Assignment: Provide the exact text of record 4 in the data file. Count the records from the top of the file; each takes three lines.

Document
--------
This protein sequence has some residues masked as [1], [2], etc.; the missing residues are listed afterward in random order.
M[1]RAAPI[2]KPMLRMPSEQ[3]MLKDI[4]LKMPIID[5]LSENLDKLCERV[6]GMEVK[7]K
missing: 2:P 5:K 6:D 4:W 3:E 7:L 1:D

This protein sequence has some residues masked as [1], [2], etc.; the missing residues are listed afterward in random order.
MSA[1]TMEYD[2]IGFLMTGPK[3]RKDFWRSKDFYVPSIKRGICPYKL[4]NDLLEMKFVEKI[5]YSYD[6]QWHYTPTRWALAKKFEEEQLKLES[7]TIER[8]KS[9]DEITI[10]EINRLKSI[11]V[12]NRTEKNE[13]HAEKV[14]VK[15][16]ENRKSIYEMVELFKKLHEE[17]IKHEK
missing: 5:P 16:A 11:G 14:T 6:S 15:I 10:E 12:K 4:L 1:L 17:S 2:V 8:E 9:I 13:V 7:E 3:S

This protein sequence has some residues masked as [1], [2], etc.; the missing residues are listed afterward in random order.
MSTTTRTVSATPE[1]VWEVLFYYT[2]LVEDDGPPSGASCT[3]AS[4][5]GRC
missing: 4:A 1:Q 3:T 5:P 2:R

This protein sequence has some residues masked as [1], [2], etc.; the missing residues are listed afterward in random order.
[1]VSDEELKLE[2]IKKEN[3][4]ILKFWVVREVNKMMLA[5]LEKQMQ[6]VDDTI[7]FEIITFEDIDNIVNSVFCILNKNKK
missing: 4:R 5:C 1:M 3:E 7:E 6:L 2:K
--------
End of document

This protein sequence has some residues masked as [1], [2], etc.; the missing residues are listed afterward in random order.
[1]VSDEELKLE[2]IKKEN[3][4]ILKFWVVREVNKMMLA[5]LEKQMQ[6]VDDTI[7]FEIITFEDIDNIVNSVFCILNKNKK
missing: 4:R 5:C 1:M 3:E 7:E 6:L 2:K